As he was mulling who to start in Game 2 of the National League Division Series, Dodgers manager Dave Roberts considered the bullpen too.

He knew whoever he picked to start Friday night would likely also be available as a reliever in a potential Game 5. Through that lens, his choice was easy. He went with the most experienced pitcher in his arsenal.

Clayton Kershaw will take the mound at Dodger Stadium in the second game of their best-of-five series against the Washington Nationals. Hyun-Jin Ryu, a Cy Young Award front-runner who had been the Dodgers’ best starter for most of the season but struggled with inconsistency down the stretch, will start Game 3 in Washington on Sunday.

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Dodgers set starting lineup for Game 1

Greetings from Dodger Stadium: The calm before the storm

LA Times cover to the Dodgers vs. Nationals special section

Plaschke: Excitement of another Dodgers’ postseason tempered by fear of another failure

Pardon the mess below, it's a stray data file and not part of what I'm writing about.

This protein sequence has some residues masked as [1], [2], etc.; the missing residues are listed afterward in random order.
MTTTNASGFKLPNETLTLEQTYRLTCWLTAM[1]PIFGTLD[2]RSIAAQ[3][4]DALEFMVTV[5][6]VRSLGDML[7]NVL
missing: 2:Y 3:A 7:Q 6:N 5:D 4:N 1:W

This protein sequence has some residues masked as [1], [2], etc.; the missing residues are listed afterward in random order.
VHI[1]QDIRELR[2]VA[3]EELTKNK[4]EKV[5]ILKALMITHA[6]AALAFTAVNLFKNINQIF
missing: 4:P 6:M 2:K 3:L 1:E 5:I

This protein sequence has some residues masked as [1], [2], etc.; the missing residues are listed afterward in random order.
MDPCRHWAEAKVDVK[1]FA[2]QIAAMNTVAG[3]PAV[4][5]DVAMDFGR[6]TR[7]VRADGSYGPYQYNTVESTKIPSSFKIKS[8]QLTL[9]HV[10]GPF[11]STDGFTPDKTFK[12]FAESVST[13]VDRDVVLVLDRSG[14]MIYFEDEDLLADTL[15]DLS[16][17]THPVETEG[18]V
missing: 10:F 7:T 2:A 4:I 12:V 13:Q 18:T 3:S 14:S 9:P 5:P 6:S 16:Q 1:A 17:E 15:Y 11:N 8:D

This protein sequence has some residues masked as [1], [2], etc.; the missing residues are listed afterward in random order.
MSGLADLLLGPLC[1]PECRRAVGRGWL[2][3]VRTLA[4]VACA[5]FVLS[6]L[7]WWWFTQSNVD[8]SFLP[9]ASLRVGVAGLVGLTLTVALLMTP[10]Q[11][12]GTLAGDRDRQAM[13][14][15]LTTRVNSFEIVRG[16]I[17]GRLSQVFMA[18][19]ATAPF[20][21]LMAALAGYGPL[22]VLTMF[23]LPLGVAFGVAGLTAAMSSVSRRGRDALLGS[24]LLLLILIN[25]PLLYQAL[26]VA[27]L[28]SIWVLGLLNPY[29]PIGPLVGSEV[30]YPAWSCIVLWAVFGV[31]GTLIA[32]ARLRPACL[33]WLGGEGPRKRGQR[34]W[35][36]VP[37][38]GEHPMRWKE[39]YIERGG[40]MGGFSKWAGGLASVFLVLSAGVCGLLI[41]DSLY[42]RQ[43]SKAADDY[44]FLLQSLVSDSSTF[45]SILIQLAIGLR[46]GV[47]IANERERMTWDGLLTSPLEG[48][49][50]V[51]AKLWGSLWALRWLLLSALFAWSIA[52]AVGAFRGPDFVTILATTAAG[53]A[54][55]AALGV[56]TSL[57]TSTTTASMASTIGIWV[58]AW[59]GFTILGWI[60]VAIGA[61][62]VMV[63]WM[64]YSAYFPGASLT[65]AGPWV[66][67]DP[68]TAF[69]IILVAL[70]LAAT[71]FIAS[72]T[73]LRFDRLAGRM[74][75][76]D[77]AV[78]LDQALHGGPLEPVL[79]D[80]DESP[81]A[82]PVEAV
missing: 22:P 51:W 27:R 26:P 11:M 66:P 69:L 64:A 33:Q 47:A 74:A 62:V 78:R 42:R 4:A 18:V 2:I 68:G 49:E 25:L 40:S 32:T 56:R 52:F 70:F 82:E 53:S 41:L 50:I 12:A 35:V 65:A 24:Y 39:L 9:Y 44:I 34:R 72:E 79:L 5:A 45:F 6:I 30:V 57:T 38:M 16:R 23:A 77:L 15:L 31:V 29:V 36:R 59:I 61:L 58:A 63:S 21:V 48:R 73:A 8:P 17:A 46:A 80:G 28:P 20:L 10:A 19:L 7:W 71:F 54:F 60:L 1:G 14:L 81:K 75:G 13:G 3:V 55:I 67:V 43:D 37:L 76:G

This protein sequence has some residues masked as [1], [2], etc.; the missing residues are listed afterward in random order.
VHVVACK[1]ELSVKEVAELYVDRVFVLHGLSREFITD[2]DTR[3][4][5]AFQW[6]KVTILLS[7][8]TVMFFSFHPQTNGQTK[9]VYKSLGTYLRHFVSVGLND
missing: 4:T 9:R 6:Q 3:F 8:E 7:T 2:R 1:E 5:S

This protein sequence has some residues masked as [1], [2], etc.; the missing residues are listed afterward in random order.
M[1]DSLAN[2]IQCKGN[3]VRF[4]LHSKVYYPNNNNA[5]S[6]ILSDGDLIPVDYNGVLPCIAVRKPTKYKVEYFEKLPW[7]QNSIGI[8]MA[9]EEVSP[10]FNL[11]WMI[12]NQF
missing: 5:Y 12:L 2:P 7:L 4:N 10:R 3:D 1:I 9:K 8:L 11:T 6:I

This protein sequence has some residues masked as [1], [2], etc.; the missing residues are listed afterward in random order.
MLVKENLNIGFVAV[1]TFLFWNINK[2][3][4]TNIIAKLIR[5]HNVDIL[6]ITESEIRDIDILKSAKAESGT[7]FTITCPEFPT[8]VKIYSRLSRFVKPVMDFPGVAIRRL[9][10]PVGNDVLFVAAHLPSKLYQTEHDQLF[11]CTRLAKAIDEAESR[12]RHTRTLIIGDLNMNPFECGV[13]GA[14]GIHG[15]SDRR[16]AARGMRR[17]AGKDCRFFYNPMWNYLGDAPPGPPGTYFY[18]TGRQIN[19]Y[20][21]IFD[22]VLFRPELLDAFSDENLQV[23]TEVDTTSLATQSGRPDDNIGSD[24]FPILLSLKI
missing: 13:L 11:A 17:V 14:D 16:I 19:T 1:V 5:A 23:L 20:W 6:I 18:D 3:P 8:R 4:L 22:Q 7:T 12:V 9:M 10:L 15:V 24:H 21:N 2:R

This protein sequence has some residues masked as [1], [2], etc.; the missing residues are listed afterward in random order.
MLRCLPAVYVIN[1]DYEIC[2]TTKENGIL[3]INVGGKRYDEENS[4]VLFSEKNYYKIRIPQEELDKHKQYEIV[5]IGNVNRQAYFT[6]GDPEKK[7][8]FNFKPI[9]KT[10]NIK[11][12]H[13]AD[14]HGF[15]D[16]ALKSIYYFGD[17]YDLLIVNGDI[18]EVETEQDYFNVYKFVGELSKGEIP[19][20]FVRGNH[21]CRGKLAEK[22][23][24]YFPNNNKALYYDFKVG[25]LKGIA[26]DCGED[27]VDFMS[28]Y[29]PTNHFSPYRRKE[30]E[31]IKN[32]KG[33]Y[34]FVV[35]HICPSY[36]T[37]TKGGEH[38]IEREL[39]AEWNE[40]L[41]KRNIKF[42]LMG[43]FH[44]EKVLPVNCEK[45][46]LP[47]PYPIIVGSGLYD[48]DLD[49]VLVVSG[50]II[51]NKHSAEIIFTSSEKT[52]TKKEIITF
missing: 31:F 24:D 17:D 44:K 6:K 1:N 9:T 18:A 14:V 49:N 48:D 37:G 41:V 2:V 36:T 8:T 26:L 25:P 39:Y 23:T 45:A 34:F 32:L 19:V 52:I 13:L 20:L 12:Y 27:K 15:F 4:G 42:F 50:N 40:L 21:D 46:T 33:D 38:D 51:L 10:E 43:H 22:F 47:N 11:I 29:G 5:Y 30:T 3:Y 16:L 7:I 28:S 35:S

Dodgers teammates Cody Bellinger, right, and Max Muncy, center, celebrate with Will Smith after scoring against the Giants on Sept. 29.
(Getty Images)

October is back!

Oh no, October is back.

How great that the Dodgers are in the playoffs for a seventh consecutive season!

How cruel that they might put us through another month of hell.

This could be the team that breaks a franchise record 31-year drought and wins a World Series championship!

This could be the team that finally breaks us in two.

It is with truly mixed emotions that Los Angeles again begins its annual journey into madness, embarking on a dizzying path through Chavez Ravine carved by a relentless belief in something that has thus far been rendered nonexistent.

Once again, Let’s Go Dodgers!

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Hernandez: Walker Buehler downplays Game 1 start, but it’s a big deal

Dodgers starter Walker Buehler delivers during a game against the New York Mets on Sept. 15.
(Getty Images)

From wondering aloud whether the rotation order matters to offering the opinion that people make too big a deal about who pitches when, Walker Buehler did what he could to downplay the significance of his assignment.